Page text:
Another complaint is the illusion of choice is, just that, an illusion. Even if I appreciate the way Telltale makes you feel every decision Lee makes has weight, the truth is they don't. Lee can choose how he responds to events but only a few differences happen regardless of your choices. All roads lead to Rome and this is disappointing. I would have preferred if Telltale had been more upfront with the fact this is a story they're telling and you're just along for the ride. The Last of Us and Bioshock Infinite are no less effecting for the fact you can't change the ending.

    Overall, I think this is probably one of the best games I've ever played. It's very different from almost everything I've ever played. Anyone who doesn't believe that video games are an art form should give this game a whirl as if it doesn't change their mind, nothing will. Yes, there's some serious flaws and I dislike being deceived about the importance of my choices but that's like smudges at the base of the Mona Lisa. I have to judge the game on the scale of how much entertainment I derived from that and this game blows nearly all of its competitors out of the water. If you don't play this game, you're denying yourself a real treat.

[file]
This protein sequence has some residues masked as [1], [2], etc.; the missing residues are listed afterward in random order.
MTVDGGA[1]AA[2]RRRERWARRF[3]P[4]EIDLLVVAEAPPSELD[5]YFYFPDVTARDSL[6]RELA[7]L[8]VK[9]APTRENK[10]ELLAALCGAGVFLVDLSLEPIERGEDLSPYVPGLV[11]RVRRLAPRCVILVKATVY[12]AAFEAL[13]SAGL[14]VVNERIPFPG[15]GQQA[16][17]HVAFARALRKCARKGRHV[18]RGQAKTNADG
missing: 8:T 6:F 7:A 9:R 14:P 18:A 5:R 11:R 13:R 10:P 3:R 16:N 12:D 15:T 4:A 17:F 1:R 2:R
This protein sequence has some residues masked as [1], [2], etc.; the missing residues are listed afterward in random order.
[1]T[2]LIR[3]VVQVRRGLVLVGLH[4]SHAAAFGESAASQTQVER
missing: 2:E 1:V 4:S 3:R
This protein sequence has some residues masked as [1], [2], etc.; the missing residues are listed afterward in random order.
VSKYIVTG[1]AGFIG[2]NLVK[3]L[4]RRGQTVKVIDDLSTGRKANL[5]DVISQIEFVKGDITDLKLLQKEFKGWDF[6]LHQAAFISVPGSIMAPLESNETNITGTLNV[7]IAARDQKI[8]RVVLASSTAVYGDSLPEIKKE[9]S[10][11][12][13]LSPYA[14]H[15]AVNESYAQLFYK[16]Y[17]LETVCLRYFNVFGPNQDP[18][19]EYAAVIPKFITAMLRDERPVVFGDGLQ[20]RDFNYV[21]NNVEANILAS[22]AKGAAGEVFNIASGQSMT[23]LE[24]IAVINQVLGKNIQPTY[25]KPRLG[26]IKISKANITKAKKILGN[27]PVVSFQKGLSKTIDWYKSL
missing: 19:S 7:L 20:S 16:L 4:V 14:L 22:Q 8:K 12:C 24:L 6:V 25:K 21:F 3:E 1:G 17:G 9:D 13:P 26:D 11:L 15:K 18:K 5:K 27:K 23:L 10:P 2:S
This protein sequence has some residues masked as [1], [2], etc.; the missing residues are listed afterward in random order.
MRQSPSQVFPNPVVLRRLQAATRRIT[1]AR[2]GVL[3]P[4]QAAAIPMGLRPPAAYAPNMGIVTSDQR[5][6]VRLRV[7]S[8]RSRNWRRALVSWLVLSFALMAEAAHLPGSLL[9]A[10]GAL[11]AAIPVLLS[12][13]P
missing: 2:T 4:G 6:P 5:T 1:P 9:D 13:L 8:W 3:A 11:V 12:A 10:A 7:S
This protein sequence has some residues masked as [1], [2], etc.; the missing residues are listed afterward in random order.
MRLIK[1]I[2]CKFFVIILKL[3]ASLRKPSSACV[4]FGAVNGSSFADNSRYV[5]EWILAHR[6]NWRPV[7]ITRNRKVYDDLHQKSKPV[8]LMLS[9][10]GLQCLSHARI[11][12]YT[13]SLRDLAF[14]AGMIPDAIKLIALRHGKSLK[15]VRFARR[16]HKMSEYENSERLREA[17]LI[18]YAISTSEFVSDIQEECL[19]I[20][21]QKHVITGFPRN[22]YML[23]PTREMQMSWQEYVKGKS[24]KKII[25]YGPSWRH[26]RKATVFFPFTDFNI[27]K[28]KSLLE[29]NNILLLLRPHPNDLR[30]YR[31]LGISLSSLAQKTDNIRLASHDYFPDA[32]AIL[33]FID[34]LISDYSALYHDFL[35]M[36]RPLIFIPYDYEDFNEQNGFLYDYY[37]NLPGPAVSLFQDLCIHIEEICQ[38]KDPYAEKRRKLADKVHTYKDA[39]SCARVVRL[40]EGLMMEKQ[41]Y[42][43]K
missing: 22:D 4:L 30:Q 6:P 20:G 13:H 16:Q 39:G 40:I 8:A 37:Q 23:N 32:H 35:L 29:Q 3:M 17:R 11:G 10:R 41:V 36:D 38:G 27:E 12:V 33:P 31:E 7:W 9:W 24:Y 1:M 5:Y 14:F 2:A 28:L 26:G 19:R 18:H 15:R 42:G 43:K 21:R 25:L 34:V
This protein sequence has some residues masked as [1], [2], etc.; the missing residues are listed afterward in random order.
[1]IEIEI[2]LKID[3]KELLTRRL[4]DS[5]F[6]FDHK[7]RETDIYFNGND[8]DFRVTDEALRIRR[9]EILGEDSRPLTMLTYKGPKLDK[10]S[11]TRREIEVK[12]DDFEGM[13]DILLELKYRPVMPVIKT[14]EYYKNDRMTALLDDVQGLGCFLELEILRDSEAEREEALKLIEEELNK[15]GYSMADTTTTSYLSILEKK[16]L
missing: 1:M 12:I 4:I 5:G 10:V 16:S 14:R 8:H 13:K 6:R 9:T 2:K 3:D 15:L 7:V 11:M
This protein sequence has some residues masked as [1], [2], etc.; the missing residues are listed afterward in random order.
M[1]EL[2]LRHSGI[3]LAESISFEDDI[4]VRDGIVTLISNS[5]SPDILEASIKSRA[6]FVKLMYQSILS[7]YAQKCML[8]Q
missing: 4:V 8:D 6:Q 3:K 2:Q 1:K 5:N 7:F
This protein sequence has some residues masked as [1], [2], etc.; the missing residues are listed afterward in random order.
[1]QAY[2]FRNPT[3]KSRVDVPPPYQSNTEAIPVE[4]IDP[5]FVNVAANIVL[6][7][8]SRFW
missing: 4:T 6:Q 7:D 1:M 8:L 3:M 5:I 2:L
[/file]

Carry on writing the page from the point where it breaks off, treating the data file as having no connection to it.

Buy at 


  1. Now, don't get me wrong, I love this game, buuuut:

    A big problem I have is Ben. Or, specifically, his role in the story. He does nothing for the group other than to cause problems accidentally. It'd be one thing if the entire group was making mistakes-but 90% of the main character's problems in the last few episodes boil down to "Ben did something stupid". More over, his mistakes have extremely dire consequences.

    1. Well, that's Ben's theme of course. He hates himself for how useless and scared he is. He's not someone who has anything to contribute to the group but his life is worth saving anyway. Which makes his suicide all the more pointless as Lee struggles desperately to save him because, well, Ben is worth saving just because he's a human being. At least, that was my read on it.